Recently, five people were arrested in Charleston after police discovered a methamphetamine laboratory in a private home. The police investigated the home at 9:30 pm in the evening after receiving an anonymous tip. Although the homeowner, Shane Thaxton, told police that there were no illegal substances in the house, he gave written consent for the police to investigate. The search of the home and the surrounding buildings allegedly unearthed a methamphetamine laboratory. The laboratory contained ingredients such as residue, rubber gloves, coffee filters, and some small plastic bags containing an unknown white powder. Police ended up arresting Thaxton and four other adults living in the house, their ages ranging from mid-20s to their 30s. All were later taken to prison, where their bail was set at $25,000 apiece.
Addiction to methamphetamines is a problem that is nationwide. Methamphetamine is a crystallized powder referred to by various names, including “crystal meth,” “meth,” or “crank.” People take “meth” for a variety of reasons — for greater energy, self-esteem, and euphoria. However, meth use can also lead to a greater likelihood of anxiety, depression, and decreased appetite.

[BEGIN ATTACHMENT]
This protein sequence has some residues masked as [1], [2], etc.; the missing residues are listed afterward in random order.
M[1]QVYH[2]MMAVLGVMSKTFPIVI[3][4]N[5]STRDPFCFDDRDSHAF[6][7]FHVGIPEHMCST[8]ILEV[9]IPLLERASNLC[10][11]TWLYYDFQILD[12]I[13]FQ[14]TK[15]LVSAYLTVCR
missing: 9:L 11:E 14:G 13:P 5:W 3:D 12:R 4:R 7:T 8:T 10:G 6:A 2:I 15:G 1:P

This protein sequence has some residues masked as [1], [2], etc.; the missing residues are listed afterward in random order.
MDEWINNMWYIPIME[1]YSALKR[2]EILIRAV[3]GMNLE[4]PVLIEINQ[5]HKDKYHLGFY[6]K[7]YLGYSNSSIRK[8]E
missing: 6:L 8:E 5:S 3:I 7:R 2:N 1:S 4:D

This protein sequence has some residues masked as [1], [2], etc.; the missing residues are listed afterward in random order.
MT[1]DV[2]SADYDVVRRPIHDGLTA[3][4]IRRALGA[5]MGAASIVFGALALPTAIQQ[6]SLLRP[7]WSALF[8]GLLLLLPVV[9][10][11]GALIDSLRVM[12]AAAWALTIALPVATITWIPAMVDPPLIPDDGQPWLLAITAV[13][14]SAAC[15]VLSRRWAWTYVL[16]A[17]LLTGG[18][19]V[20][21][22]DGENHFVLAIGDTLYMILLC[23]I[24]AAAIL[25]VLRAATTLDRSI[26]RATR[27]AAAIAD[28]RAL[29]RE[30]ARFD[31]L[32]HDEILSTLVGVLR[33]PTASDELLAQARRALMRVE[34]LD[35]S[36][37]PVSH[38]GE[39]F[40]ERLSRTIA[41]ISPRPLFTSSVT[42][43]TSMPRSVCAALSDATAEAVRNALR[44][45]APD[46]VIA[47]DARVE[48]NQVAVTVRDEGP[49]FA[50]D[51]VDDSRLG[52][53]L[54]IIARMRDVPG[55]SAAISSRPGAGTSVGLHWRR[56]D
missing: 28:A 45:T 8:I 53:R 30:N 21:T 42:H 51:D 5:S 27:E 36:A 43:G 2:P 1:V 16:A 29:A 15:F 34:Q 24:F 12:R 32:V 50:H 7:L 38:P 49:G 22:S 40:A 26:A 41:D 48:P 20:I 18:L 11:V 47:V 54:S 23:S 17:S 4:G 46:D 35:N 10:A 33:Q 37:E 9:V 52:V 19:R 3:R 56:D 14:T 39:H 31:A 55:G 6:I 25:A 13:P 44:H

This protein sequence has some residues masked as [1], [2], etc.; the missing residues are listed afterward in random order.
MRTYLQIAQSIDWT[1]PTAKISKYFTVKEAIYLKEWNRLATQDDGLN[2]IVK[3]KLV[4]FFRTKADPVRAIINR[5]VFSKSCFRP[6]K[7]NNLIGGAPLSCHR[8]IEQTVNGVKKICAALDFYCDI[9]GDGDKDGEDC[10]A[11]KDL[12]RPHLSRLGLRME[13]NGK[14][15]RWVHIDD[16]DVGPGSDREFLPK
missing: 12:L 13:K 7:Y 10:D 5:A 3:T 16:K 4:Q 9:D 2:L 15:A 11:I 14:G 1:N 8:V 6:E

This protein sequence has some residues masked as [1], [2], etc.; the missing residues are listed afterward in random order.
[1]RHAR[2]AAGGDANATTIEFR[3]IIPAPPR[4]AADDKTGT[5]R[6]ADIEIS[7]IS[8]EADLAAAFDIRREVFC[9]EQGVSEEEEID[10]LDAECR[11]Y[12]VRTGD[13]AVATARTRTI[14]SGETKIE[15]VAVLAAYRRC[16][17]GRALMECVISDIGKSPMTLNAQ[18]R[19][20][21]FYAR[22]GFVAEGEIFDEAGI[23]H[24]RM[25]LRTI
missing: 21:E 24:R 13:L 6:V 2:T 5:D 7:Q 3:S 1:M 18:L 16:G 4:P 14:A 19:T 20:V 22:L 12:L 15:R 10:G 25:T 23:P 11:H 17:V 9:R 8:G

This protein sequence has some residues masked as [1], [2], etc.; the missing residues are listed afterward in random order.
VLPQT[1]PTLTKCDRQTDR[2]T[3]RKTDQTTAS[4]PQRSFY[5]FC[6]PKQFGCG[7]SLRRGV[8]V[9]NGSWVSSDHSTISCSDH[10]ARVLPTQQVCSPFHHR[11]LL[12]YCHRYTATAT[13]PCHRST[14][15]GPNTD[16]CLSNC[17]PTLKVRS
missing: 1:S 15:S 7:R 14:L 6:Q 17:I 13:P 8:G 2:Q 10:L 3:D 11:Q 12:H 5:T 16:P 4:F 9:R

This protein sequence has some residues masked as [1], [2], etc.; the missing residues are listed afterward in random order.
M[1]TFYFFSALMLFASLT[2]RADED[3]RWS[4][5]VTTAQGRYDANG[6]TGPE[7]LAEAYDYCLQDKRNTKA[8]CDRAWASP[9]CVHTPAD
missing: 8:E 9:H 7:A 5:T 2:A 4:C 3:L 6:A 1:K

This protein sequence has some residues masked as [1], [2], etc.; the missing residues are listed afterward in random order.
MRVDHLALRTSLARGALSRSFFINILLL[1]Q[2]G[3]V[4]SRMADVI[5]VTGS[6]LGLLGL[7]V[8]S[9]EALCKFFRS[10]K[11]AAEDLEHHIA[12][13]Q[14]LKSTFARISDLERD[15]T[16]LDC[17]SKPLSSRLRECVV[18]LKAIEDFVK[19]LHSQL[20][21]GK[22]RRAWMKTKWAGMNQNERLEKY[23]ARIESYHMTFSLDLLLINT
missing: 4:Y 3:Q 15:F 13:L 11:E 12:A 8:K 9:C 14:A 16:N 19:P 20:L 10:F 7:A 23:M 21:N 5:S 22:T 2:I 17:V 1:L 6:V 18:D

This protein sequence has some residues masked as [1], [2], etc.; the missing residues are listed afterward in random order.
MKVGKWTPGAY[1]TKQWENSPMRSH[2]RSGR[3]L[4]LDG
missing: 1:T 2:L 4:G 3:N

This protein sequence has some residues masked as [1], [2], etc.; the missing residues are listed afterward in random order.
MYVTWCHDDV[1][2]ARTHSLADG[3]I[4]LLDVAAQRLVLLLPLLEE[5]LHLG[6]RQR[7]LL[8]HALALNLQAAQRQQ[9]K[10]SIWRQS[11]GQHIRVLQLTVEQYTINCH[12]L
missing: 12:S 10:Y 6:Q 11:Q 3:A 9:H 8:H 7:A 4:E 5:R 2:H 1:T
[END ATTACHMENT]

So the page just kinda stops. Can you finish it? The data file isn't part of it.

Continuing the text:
Many people who use and produce methamphetamines do so for reasons that are complicated and are not always generally understood. Nonetheless, even people guilty of a criminal act need an attorney to represent them. A criminal attorney can investigate whether police used all legal procedures to obtain evidence. For instance, in this case, the homeowner gave written consent for the police to enter and search. Assuming that the written consent was not forced, that is a valid way for police to search a home without a warrant. However, often permission to enter is not so clear cut. Ideally, police should have a warrant that states specifically what they must search for, and they must not go outside the bounds of the warrant. In reality, police may enter and search a residence without a warrant, which violates the homeowners’ Fourth Amendment rights. Even if police had a search warrant, it may be too vaguely worded, or the police might ignore its scope and search throughout the house when they should limit their search to the downstairs rooms. An experienced attorney would investigate this and argue that the evidence obtained in these searches was illegal and should not be admitted in court. We at the Wolfe Law Firm have years of experience with criminal defense. If you need an attorney to represent you in a criminal proceeding, give us a call.